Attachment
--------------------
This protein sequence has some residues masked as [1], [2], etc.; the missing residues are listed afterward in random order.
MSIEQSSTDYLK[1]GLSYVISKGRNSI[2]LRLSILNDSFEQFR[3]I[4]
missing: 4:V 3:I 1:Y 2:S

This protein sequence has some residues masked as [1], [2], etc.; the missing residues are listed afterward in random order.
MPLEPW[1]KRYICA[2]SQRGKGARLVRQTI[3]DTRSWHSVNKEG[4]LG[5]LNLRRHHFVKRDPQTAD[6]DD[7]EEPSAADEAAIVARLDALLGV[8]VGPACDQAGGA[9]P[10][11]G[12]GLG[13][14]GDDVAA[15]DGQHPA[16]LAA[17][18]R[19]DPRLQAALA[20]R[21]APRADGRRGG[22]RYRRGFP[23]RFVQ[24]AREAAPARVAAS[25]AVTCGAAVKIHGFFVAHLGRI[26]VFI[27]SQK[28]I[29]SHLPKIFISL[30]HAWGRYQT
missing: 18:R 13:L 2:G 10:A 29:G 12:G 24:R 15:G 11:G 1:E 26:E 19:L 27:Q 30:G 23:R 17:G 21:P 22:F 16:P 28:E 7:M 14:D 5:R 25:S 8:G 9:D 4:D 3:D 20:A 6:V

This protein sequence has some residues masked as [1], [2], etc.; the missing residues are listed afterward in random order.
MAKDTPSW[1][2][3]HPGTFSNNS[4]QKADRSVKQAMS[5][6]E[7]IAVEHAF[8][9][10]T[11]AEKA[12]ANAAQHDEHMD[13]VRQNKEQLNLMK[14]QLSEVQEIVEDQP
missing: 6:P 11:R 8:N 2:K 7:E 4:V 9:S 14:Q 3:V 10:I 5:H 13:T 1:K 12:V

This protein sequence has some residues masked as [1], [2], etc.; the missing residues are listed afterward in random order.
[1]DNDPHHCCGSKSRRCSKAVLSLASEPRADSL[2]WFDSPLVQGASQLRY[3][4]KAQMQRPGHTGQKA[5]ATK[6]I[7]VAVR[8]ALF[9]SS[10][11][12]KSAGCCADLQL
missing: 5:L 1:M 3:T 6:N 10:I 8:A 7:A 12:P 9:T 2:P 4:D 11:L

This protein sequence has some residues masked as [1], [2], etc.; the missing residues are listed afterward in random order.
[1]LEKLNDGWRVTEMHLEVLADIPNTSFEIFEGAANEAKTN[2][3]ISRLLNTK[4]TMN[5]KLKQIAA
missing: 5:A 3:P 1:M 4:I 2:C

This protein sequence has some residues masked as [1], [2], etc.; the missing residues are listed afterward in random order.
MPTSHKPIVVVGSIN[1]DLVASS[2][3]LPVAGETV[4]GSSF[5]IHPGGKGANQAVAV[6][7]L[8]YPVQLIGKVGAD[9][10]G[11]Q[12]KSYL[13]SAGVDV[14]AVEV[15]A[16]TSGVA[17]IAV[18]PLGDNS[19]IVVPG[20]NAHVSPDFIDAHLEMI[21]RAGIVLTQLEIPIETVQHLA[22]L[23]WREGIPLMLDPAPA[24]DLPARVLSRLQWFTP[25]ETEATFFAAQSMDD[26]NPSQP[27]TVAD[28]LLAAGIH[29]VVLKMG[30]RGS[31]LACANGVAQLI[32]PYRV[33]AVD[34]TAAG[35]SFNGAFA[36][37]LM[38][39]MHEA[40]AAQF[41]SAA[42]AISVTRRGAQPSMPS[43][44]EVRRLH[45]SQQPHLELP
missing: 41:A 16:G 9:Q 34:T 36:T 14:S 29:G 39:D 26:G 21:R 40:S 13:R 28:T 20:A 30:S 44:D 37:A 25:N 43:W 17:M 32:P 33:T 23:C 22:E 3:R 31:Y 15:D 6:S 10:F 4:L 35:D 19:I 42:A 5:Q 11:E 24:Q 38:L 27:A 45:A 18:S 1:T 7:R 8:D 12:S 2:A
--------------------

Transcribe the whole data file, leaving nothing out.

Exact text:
This protein sequence has some residues masked as [1], [2], etc.; the missing residues are listed afterward in random order.
MSIEQSSTDYLK[1]GLSYVISKGRNSI[2]LRLSILNDSFEQFR[3]I[4]
missing: 4:V 3:I 1:Y 2:S

This protein sequence has some residues masked as [1], [2], etc.; the missing residues are listed afterward in random order.
MPLEPW[1]KRYICA[2]SQRGKGARLVRQTI[3]DTRSWHSVNKEG[4]LG[5]LNLRRHHFVKRDPQTAD[6]DD[7]EEPSAADEAAIVARLDALLGV[8]VGPACDQAGGA[9]P[10][11]G[12]GLG[13][14]GDDVAA[15]DGQHPA[16]LAA[17][18]R[19]DPRLQAALA[20]R[21]APRADGRRGG[22]RYRRGFP[23]RFVQ[24]AREAAPARVAAS[25]AVTCGAAVKIHGFFVAHLGRI[26]VFI[27]SQK[28]I[29]SHLPKIFISL[30]HAWGRYQT
missing: 18:R 13:L 2:G 10:A 29:G 12:G 24:R 15:G 11:G 1:E 26:E 19:L 27:Q 30:G 23:R 17:G 21:P 22:F 16:P 28:E 7:M 14:D 5:R 25:S 8:G 9:D 4:D 3:D 20:A 6:V

This protein sequence has some residues masked as [1], [2], etc.; the missing residues are listed afterward in random order.
MAKDTPSW[1][2][3]HPGTFSNNS[4]QKADRSVKQAMS[5][6]E[7]IAVEHAF[8][9][10]T[11]AEKA[12]ANAAQHDEHMD[13]VRQNKEQLNLMK[14]QLSEVQEIVEDQP
missing: 6:P 11:R 8:N 2:K 7:E 4:V 9:S 14:Q 3:V 10:I 5:H 13:T 1:K 12:V

This protein sequence has some residues masked as [1], [2], etc.; the missing residues are listed afterward in random order.
[1]DNDPHHCCGSKSRRCSKAVLSLASEPRADSL[2]WFDSPLVQGASQLRY[3][4]KAQMQRPGHTGQKA[5]ATK[6]I[7]VAVR[8]ALF[9]SS[10][11][12]KSAGCCADLQL
missing: 5:L 1:M 3:T 6:N 10:I 8:A 7:A 12:P 9:T 2:P 4:D 11:L

This protein sequence has some residues masked as [1], [2], etc.; the missing residues are listed afterward in random order.
[1]LEKLNDGWRVTEMHLEVLADIPNTSFEIFEGAANEAKTN[2][3]ISRLLNTK[4]TMN[5]KLKQIAA
missing: 5:A 3:P 1:M 4:I 2:C

This protein sequence has some residues masked as [1], [2], etc.; the missing residues are listed afterward in random order.
MPTSHKPIVVVGSIN[1]DLVASS[2][3]LPVAGETV[4]GSSF[5]IHPGGKGANQAVAV[6][7]L[8]YPVQLIGKVGAD[9][10]G[11]Q[12]KSYL[13]SAGVDV[14]AVEV[15]A[16]TSGVA[17]IAV[18]PLGDNS[19]IVVPG[20]NAHVSPDFIDAHLEMI[21]RAGIVLTQLEIPIETVQHLA[22]L[23]WREGIPLMLDPAPA[24]DLPARVLSRLQWFTP[25]ETEATFFAAQSMDD[26]NPSQP[27]TVAD[28]LLAAGIH[29]VVLKMG[30]RGS[31]LACANGVAQLI[32]PYRV[33]AVD[34]TAAG[35]SFNGAFA[36][37]LM[38][39]MHEA[40]AAQF[41]SAA[42]AISVTRRGAQPSMPS[43][44]EVRRLH[45]SQQPHLELP
missing: 41:A 16:G 9:Q 34:T 36:T 14:S 29:G 39:D 26:G 21:R 40:S 13:R 28:T 20:A 30:S 44:D 37:A 25:N 43:W 17:M 32:P 33:T 23:C 22:E 3:R 31:Y 15:D 6:S 10:F 4:L 35:D 19:I 42:A 5:Q 11:E 24:Q 38:L 27:A 45:A 18:S 1:T 7:R 8:D 12:S 2:A